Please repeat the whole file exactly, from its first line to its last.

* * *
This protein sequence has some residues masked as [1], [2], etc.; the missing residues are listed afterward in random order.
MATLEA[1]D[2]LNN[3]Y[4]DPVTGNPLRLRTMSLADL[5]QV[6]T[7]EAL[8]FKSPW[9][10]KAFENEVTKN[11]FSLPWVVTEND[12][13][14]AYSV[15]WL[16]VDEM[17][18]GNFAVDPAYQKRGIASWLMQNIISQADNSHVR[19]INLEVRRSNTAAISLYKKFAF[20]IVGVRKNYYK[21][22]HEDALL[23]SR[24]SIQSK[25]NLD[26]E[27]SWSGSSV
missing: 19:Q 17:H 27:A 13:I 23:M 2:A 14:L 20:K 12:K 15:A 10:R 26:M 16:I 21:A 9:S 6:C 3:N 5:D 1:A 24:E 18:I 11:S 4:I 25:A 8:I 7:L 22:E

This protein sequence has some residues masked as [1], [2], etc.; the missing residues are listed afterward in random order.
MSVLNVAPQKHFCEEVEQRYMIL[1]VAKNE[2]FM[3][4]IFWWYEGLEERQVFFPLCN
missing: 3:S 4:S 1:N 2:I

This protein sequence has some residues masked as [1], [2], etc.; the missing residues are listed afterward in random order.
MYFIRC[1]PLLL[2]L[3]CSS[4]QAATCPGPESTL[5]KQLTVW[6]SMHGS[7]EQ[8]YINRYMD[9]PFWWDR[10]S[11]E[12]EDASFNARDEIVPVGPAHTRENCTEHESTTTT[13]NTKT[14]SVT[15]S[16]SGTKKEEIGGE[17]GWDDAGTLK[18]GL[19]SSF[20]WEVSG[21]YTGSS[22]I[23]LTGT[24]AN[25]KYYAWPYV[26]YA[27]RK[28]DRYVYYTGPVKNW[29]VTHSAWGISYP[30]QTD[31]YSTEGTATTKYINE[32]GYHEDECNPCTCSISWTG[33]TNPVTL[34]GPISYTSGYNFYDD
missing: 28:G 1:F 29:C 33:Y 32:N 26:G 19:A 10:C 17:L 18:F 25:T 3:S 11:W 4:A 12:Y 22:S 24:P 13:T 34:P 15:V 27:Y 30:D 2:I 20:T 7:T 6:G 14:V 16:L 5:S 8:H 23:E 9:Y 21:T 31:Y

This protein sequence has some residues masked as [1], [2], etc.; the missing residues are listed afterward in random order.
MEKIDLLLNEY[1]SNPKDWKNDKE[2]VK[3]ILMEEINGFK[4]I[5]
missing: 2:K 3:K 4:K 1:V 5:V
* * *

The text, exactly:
This protein sequence has some residues masked as [1], [2], etc.; the missing residues are listed afterward in random order.
MATLEA[1]D[2]LNN[3]Y[4]DPVTGNPLRLRTMSLADL[5]QV[6]T[7]EAL[8]FKSPW[9][10]KAFENEVTKN[11]FSLPWVVTEND[12][13][14]AYSV[15]WL[16]VDEM[17][18]GNFAVDPAYQKRGIASWLMQNIISQADNSHVR[19]INLEVRRSNTAAISLYKKFAF[20]IVGVRKNYYK[21][22]HEDALL[23]SR[24]SIQSK[25]NLD[26]E[27]SWSGSSV
missing: 19:Q 17:H 27:A 13:I 23:M 2:A 14:L 20:K 12:K 15:A 10:R 26:M 16:I 21:A 9:S 6:C 3:N 5:D 1:A 24:E 18:I 11:S 4:I 25:A 8:I 7:L 22:E

This protein sequence has some residues masked as [1], [2], etc.; the missing residues are listed afterward in random order.
MSVLNVAPQKHFCEEVEQRYMIL[1]VAKNE[2]FM[3][4]IFWWYEGLEERQVFFPLCN
missing: 3:S 4:S 1:N 2:I

This protein sequence has some residues masked as [1], [2], etc.; the missing residues are listed afterward in random order.
MYFIRC[1]PLLL[2]L[3]CSS[4]QAATCPGPESTL[5]KQLTVW[6]SMHGS[7]EQ[8]YINRYMD[9]PFWWDR[10]S[11]E[12]EDASFNARDEIVPVGPAHTRENCTEHESTTTT[13]NTKT[14]SVT[15]S[16]SGTKKEEIGGE[17]GWDDAGTLK[18]GL[19]SSF[20]WEVSG[21]YTGSS[22]I[23]LTGT[24]AN[25]KYYAWPYV[26]YA[27]RK[28]DRYVYYTGPVKNW[29]VTHSAWGISYP[30]QTD[31]YSTEGTATTKYINE[32]GYHEDECNPCTCSISWTG[33]TNPVTL[34]GPISYTSGYNFYDD
missing: 28:G 1:F 29:C 33:Y 32:N 26:G 19:A 10:C 17:L 18:F 25:T 3:S 11:W 4:A 12:Y 22:S 24:P 13:T 34:P 15:V 27:Y 30:D 2:I 20:T 7:T 6:G 14:V 16:L 5:S 8:H 23:E 9:Y 21:T 31:Y

This protein sequence has some residues masked as [1], [2], etc.; the missing residues are listed afterward in random order.
MEKIDLLLNEY[1]SNPKDWKNDKE[2]VK[3]ILMEEINGFK[4]I[5]
missing: 2:K 3:K 4:K 1:V 5:V